For nearly a century, the American road trip has been closely associated with the American dream. The open road is where millions of Americans freely set out to explore the country’s beauty, epic landscapes, and diversity of cultures. For a country that claims to be a free and democratic land without roadblocks, the road trip has been and continues to be a fraught endeavor for Black people. This fall Overlapse will publish a new poignant photography book, A Parallel Road by Amani Willett, which seeks to challenge the representation of the American ideal of the road trip that has long dominated our view through artistic and literary media.
In A Parallel Road, Willett focuses on just one avenue where Black Americans have been denied the ability to fully participate in an aspect of the American dream. The book explores the complexities of the American road trip, examining how race can and continues to affect this experience. The car and the open road have long been equated with independence and freedom, yet this has often not been the case for Black Americans, as it remains an unpredictable and dangerous place today.
The culmination of a five-year project, A Parallel Road is deeply personal for Willett, as it was influenced by conversations with friends and relatives about their experiences on the road. A driving force for Willett was to gain a better understanding of his family’s own experiences on what the road represents for them as Black Americans. In his afterword, he aptly writes that for him the road “invites memories of a more horrific underbelly of American society–as a site of racial discrimination and brutality.” Throughout the project, Willett exposes the cracks of this ideal version of American society, pointing out that historically the road represents a collective site of trauma for the Black community.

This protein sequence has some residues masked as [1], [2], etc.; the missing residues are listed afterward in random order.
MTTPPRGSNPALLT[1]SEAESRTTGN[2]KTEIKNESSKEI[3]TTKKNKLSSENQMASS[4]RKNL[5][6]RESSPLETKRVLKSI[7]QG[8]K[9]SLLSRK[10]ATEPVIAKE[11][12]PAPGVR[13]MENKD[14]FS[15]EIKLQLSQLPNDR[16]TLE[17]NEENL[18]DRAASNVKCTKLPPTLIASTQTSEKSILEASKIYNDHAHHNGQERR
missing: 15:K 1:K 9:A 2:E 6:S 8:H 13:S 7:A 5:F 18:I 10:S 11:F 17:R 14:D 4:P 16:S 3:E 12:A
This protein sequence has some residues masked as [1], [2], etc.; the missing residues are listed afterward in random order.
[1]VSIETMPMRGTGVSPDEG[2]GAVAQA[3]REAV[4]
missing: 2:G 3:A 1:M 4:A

This multi-layered work uses a mix of archival imagery, new photographs, including portraits of Black Americans behind the wheel, as well as digital screenshots. The beautifully designed hand-sewn book pays homage to the 1940 edition of the historical Negro Motorist Green Book, layering its original pages into the narrative of A Parallel Road.
A Parallel Road shows us that no matter how the American road trip has been depicted through the history of photography, film, or literature, it has been and still remains a place full of fear, violence, death, and oppression for Black people.
Amani Willett was born in Dar es Salaam, Tanzania, raised in Cambridge, MA and is now based in Boston. His work examines family, history, memory, and social environments. A Parallel Road is his third monograph, following the successful publications of The Disappearance of Joseph Plummer (Overlapse, 2017) and Disquiet (Damiani, 2013). His work has been published in Harper’s, Newsweek, The New York Times, and The New York Times Magazine, among others. His work is held in collections such as The Museum of Fine Arts Boston, The Sir Elton John Photography Collection, The Museum of Fine Arts Houston, Oxford University, and Harvard University. Willett has a BA from Wesleyan University and an MFA in Photography, Video and Related Media from the School of Visual Arts in New York.